Legislators hear board audit response
Legislators expressed mixed feelings about the state Board of Education's response to a highly publicized education efficiency audit but agree it is a starting point for change.
President Wade Linger presented the board's response to the audit at a legislative committee meeting on Tuesday. Released in January by nonprofit Public Works, the audit made more than 50 recommendations for making the school system more efficient and cost-effective.
The board released its own response to the audit last week. After spending months on the document, Linger said he thought it was a bold step from the board.
Sen. Robert Plymale, D-Wayne, disagreed.
"I think it needs more specificity, in terms of specific things that are needed," said Plymale, chairman of the Senate Education Committee.
"Let's be specific on these things. If we're willing to go ahead and make these bold moves, let's do it once. Let's do it well-articulated by studying the things that we looked at and do it only one time," he continued.
Plymale called the board's stance on a balanced, or year-round, school calendar "weak" and wanted more specific direction as to what code changes the board thought the Legislature should address.
Delegates Tim Armstead, R-Kanawha, and Brian Savilla, R-Putnam, both mentioned portions of the audit that discussed the number of people working in the Department of Education and the number of regulations concerning education in the state.
Armstead asked if the board was looking at reducing the size of the department staff and the number of regulations. Savilla questioned the need for the department at all.
After the meeting, Linger said he was a little surprised by Savilla's question.
In addressing Armstead and in comments after the meeting, he said he thought the board was working to restructure the department but it was the Legislature's responsibility to address regulations.
He also mentioned that 30 positions in the department are vacant. When asked by the committee, Superintendent Chuck Heinlein could not say how many were federally funded and faced elimination anyway.
Legislators did not vote to approve or accept the report, but Linger and others said the discussion was a good starting point for change. Linger said he thought the idea of being more specific and bold "was music to my ears," and he took the statement as a mandate to lead.
"After what I heard today, I felt that they're looking to this board for leadership," Linger said after the meeting. "And we're not going to skip the opportunity to lead if that's what they're actually asking the board to do, what I believe the board was intended to do."
In the past, Linger said other board members or educators have told him not to waste his time with certain ideas or initiatives. They are the professionals, Linger said, so he deferred to their judgment. He took what he heard from legislators Tuesday night as a signal for the board to take the reins on education reform.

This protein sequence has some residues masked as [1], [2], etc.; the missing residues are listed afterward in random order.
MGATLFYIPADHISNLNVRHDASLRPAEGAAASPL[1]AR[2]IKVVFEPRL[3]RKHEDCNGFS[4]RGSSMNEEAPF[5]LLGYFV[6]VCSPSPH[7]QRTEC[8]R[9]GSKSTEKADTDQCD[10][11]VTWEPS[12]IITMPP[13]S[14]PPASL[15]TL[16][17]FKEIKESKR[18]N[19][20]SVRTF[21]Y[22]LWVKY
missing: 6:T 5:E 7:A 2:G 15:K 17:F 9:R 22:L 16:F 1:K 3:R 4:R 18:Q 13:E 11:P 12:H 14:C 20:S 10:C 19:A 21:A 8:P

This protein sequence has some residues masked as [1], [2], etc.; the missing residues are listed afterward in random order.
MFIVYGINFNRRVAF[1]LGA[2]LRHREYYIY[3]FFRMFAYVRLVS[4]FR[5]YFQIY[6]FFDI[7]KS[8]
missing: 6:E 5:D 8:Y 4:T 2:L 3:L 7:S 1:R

The audit called for making student performance the determining factor in teacher evaluations and streamlining professional development practices.
Several legislators said they thought teachers were forced to spend too much time with professional development, continuing education or other tasks that prevented them from teaching.
Linger said the board supports its current teacher evaluation system, but it plans to establish a West Virginia Teacher Effectiveness Measure. The board will create a committee to help define what "effectiveness" actually means so that the measure could be used in matters of hiring, firing or advancement.
Linger said too many reports and tasks take up part of the teacher's day, and the board is trying to cut back on those "onerous" responsibilities. He said the board and department have already eliminated or consolidated 60 policies, and he hopes to address more in the future.
Both Linger and Plymale said the document was a starting point, and that stance was shared by many legislators who spoke Tuesday. The committee invited Linger to return to its next meeting to address further questions.
The committee also heard from Rebecca Randolph, head of Vision Shared. The nonprofit helped coordinate eight public forums on the audit over the summer.
Although there was some consensus from forum participants, Randolph said more discussion is needed.
Linger said he thought Tuesday's meeting was a step in the right direction to reach a consensus and told legislators the board's response was a sign it is no longer willing to accept the status quo.
"Frankly, it's an attitude change, a culture change. And I think you're going to see that with this, and the changes that are going on, we're in the very breach of a culture change," Linger said.